‘Open their minds to the old wisdom, goodness, beauty’ … an astonishingly uncommon sentiment today.

Mission as being where Jesus is

This (from Rowan Williams, Being Disciples) is one of the most attractive reasons for the mission enterprise that I have read.

Being where Jesus is means being in the company of the people whose company Jesus seeks and keeps. Jesus chooses the company of the excluded, the disreputable, the wretched, the self-hating, the poor, the diseased; so that is where you are going to find yourself …

That is why so many disciples of Jesus across the history of the Christian Church –and indeed now — find themselves in the company of people they would never have imagined being with, had they not been seeking to be where Jesus is: those who have gone to the ends of the earth for the sake of the gospel; those who have found themsevles in the midst of strangers wondering, ‘How did I get here?’ People like Thomas French, a great missionary figure of the nineteenth century who spent much of his [p12] ministry as bishop in the Persian Gulf at a time when the number of Christians in the area was in single figures, and who died alone of fever on a beach in Muscat. What took him there? What else except the desire to be where Jesus was, the sense of Jesus waiting to come to birth, to come to visibility, in those souls whose lives he touched — even though, in the long years he worked in the Middle East he seems to have made no converts. He wasn’t there first to make converts, he was there first because he wanted to be in the company of Jesus Christ — Jesus reaching out to, seeking to be born in, those he worked with and loved so intensely. It’s the apparent failure, and that drama of that failure, so like the ‘failure’ of Jesus abandoned on the cross, that draws me to his story, because it demonstrates what a discipleship looks like that is concerned with being where Jesus is, regardless of the consequences.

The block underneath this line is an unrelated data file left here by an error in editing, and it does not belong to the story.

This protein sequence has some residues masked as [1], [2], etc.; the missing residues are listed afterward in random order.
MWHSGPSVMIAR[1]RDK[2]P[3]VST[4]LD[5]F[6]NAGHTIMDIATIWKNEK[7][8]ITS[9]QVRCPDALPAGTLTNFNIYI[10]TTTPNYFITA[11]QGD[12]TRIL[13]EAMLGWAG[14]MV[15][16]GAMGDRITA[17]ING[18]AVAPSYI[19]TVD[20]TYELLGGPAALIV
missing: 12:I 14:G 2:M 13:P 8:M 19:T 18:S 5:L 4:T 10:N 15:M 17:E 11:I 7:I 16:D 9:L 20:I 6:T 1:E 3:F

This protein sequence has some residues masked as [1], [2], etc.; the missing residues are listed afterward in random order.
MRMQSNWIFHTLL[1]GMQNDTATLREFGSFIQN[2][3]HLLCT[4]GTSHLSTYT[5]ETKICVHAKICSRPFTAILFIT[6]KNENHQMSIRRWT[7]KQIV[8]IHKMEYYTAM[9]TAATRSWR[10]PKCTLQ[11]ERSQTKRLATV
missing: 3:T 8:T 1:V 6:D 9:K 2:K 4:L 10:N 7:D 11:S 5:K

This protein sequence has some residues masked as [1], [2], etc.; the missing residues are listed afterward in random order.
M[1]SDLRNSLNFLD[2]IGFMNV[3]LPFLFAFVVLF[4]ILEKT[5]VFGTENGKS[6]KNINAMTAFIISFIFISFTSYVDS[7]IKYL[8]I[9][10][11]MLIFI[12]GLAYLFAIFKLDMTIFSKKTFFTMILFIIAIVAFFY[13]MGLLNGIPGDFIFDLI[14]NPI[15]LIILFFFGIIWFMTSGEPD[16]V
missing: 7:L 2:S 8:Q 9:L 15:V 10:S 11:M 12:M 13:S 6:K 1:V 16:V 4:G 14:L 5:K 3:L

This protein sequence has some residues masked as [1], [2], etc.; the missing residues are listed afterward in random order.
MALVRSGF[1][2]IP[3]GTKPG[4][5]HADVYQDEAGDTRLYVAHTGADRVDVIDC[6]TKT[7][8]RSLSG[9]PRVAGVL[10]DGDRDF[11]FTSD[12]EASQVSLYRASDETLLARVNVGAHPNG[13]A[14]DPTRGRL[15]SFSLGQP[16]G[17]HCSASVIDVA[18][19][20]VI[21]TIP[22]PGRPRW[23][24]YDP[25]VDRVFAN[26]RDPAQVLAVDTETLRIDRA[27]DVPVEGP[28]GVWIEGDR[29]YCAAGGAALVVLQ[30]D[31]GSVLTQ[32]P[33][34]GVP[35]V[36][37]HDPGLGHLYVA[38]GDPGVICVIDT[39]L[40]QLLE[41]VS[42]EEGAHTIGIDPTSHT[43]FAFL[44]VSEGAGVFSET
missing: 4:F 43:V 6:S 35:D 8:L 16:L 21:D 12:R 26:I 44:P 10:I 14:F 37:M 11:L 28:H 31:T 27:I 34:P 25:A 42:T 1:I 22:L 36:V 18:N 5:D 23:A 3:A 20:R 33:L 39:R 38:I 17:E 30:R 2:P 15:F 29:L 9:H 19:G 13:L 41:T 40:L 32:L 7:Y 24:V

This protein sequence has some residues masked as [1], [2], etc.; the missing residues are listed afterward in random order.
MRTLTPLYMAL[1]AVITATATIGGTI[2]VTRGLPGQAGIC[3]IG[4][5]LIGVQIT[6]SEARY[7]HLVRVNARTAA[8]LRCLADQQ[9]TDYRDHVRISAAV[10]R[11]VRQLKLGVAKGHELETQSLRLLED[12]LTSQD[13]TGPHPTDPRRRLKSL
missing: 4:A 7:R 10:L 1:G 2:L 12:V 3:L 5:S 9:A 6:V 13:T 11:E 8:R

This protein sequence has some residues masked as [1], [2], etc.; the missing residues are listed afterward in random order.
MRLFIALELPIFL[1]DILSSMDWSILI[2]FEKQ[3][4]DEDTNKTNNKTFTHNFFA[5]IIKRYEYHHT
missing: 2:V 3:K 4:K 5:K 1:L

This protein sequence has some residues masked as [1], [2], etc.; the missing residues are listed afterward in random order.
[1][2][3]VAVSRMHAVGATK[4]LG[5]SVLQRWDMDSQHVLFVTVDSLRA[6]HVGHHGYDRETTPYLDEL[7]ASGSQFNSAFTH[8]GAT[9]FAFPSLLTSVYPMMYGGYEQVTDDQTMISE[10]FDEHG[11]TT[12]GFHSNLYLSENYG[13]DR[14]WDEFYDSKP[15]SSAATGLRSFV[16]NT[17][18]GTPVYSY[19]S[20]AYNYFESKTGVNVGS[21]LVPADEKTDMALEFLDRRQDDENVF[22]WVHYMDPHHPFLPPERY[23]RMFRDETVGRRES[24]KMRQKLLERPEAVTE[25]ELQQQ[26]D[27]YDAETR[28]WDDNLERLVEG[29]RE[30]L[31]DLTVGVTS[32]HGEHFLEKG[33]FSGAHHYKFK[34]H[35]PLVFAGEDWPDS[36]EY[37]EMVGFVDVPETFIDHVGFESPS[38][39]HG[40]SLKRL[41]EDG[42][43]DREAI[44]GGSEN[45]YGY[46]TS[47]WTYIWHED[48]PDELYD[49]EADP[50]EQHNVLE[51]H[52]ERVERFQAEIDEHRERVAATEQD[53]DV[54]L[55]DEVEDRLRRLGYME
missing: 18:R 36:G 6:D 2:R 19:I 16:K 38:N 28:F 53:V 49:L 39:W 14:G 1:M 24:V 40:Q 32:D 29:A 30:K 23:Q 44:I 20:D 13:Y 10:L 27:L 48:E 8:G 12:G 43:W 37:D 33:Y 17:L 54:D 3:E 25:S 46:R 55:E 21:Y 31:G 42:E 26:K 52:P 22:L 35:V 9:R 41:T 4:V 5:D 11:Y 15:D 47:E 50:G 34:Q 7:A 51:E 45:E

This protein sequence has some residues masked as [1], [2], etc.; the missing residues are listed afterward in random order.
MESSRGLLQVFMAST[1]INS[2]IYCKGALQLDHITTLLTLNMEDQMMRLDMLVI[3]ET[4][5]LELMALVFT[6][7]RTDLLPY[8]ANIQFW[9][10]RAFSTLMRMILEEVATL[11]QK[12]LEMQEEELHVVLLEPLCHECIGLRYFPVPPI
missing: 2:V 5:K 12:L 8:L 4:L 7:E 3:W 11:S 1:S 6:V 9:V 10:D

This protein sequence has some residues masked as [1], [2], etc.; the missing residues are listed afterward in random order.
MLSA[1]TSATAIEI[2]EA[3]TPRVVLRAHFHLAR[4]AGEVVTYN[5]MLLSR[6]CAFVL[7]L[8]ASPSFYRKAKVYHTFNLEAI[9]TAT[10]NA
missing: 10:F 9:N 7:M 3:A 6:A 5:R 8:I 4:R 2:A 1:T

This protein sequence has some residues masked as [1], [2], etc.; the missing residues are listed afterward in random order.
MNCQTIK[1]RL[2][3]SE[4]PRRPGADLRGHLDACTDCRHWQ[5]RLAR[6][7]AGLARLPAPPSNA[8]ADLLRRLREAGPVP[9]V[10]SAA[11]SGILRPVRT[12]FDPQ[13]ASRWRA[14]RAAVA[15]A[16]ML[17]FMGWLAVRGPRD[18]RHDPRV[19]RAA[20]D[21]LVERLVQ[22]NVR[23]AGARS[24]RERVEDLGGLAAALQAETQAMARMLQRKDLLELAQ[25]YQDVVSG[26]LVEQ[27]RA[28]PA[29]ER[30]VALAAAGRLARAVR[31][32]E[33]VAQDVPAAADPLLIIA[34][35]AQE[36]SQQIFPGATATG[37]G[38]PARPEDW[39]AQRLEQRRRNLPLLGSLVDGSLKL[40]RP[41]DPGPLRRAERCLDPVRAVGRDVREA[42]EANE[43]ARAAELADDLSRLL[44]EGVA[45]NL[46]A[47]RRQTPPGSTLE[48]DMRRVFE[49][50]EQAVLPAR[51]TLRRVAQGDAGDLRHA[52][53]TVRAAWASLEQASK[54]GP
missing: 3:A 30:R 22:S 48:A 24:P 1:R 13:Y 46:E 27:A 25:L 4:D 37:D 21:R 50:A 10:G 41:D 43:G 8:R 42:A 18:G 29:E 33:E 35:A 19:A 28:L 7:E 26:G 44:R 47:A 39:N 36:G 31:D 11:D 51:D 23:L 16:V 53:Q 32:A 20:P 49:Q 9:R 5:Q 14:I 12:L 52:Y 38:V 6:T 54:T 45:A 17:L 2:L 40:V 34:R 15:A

Rowan Williams Being Disciples (pp 11-12)

Prayer as birdwatching

Sometimes it means a long day sitting in the rain with nothing very much happening.

Am still enjoying Rowan Williams on discipleship. In fact I’ve not got much further than the first chapter. Which is all about discipleship as just hanging around in God’s presence, much like students in the past, or indeed disciples, used to share not just lectures but their whole lives with their teachers.


‘I’ve always loved that image of prayer as birdwatching. You sit very still because something is liable to burst into view, and sometimes of course it means a long day sitting in the rain with nothing very much happening. I suspect that, for most of us, a lot of our experience of prayer is precisely that. But the odd occasions when you do see (p5) what T. S. Eliot (in section IV of “Burnt Norton”) called “the kingfisher’s wing” flashing “light to light” make it all worthwhile … this sort of expectancy … is basic to discipleship.’

Rowan Williams Being Disciples, pp 4-5